When the USDA introduced MyPlate last week, retiring the food pyramid as a guide to healthy eating, PR professionals and food manufacturers not only applauded the simpler design, but also recognized a fresh opportunity for companies to promote their products.
“Immediately, [manufacturers] can put the plate on their food packages,” said Mary K. Young, a registered dietician and EVP of food and nutrition communications at Edelman in Chicago. “They can start to develop tools on how their foods look on the plate and use beautiful food photography.”
In the first stage of a multi-year rollout to improve the health of Americans and tackle obesity, MyPlate promotes the message of a high-fiber, low-fat, low-sodium diet based on moderate portions. First Lady Michelle Obama is behind the move, but she herself acknowledges that it will take time to show results.
The public face of MyPlate is a brightly colored graphic of a place setting, which divides the iconic dinner plate into four sections — a quarter each for fruits and vegetables, a quarter for grains (with an emphasis on whole grains), and a quarter for protein (especially low-fat varieties). A glass of milk is represented to the top-right of the plate.
“MyPlate is a revolutionary shift,” said Patrick Delaney, communications manager for the United Fresh Produce Association (UFPA), a trade group promoting produce companies and their partners. “Americans can visualize what they eat [on MyPlate]. The pyramid was confusing.”
MyPlate will be a boon to some food makers and restaurants while leaving others in the dust. Naturally, most snack foods and sugary drinks won't benefit and “it doesn't do meat any favors,” said Rich Goldblatt, SVP at M Booth & Associates.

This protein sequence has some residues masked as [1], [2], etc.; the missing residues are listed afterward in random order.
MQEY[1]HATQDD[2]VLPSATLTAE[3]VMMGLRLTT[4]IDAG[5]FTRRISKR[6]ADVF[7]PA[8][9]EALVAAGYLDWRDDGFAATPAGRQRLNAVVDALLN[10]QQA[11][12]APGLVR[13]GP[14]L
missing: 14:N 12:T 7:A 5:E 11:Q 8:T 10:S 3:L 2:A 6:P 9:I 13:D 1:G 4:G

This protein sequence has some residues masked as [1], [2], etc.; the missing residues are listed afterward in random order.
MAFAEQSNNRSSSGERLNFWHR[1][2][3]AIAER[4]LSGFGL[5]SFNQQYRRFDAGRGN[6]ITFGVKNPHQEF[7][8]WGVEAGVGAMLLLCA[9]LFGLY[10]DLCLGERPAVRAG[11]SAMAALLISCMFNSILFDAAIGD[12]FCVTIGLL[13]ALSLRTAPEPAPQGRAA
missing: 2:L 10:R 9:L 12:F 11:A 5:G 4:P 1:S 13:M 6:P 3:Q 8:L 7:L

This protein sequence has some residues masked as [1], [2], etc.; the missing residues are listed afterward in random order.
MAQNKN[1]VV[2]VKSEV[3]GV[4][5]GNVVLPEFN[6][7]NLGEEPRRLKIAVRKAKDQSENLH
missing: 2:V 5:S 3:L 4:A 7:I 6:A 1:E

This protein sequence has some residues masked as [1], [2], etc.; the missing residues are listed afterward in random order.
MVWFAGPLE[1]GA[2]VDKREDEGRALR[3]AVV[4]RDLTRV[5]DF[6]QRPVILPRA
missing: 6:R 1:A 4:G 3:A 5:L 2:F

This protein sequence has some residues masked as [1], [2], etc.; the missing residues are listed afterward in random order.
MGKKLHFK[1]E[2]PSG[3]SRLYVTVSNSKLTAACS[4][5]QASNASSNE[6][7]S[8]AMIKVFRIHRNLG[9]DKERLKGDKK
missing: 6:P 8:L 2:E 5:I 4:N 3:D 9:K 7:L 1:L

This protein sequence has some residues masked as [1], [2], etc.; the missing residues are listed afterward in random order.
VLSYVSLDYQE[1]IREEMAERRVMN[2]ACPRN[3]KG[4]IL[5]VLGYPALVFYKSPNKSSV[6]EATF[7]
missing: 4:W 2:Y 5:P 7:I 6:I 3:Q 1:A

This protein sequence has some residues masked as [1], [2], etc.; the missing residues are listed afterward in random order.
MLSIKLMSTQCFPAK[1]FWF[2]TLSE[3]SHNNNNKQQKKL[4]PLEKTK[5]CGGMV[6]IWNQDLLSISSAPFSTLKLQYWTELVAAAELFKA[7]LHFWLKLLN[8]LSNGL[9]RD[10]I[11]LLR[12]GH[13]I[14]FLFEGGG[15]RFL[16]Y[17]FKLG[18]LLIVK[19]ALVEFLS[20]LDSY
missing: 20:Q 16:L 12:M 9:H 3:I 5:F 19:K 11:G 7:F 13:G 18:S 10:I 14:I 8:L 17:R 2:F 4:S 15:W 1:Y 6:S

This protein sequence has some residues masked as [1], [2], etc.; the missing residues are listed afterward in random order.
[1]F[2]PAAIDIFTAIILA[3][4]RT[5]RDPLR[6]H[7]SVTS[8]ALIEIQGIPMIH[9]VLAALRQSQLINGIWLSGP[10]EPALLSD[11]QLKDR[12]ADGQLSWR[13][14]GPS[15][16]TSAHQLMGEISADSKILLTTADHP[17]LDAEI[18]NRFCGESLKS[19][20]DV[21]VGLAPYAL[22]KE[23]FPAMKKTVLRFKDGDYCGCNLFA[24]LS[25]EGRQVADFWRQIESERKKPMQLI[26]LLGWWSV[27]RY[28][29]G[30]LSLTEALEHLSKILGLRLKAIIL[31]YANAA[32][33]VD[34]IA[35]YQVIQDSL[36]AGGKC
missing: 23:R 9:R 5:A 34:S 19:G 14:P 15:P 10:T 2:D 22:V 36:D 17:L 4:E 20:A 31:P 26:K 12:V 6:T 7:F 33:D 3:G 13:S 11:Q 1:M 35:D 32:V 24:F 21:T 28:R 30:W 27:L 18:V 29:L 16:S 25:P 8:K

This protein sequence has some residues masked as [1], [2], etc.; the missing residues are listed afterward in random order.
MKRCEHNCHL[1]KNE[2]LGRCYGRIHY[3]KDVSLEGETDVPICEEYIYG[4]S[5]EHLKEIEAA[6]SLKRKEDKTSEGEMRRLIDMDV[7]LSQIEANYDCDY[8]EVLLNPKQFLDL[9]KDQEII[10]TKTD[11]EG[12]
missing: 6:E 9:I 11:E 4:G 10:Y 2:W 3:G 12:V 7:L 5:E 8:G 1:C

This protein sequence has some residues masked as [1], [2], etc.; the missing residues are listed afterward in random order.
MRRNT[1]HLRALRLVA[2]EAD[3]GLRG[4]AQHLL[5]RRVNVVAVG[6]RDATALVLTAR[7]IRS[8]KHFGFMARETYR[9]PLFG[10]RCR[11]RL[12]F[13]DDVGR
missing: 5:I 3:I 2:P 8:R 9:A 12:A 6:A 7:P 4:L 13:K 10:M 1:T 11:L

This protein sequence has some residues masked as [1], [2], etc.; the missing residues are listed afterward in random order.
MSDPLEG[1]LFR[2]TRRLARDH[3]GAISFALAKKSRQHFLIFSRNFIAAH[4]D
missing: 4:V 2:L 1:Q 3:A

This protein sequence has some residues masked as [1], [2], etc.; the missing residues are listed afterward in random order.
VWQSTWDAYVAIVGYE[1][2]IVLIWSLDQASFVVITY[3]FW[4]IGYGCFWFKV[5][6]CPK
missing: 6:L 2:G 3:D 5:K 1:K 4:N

“It's an opportunity for restaurants and the National Restaurant Association to bring the plate into their establishments,” Goldblatt added. “I would applaud the restaurant that actually does that. For some fast food [restaurants] and chains, it would mean a focus on portion control.”
James Hodges, president of the AMI Foundation at the American Meat Institute, said his organization is pleased with MyPlate: “The icon affirms the role that meat and poultry play in a healthy diet, while emphasizing under-consumed food groups.”
Although aimed at the general public, the new program is likely to have the strongest impact on children.
“MyPlate is a very visual image and will influence elementary and middle school kids. Kids are more influence-able than adults,” Amy Epstein, managing director at ABI Marketing Public Relations, explained. “Instead of eating snacks, they might eat fruit. That's what we want.”
UFPA's Delaney said MyPlate also ties in one of its initiatives, backed by the First Lady, to introduce salad bars that serve fruits and vegetables in 6,000 schools across the country. Other partners in the Let's Move Salad to Schools campaign, which began in November, include the Food, Family and Farming Foundation and Whole Foods Markets.
Naturally, not everyone is pleased with MyPlate. Last week, the Physicians Committee for Responsible Medicine (PCRM), which promotes a vegetarian diet, said in a press release that MyPlate is at odds with Farm Bill subsidies. According to PCRM spokeswoman Katherine Strong, “The bill supports crops used for feed grain for livestock, for the byproducts of high-fructose corn syrup, and for refined oils that add empty calories to our diets.”
Strong added that the government's plate mimics PCRM's Power Plate, introduced last year, which also features fruits, vegetables, and grains but substitutes legumes and green vegetables as sources of protein and calcium, respectively.
If the longevity of the food pyramid is any guide — it lasted about 20 years — MyPlate will be around for a while. And with that will come ample time and myriad opportunities for PR professionals and companies to promote their products.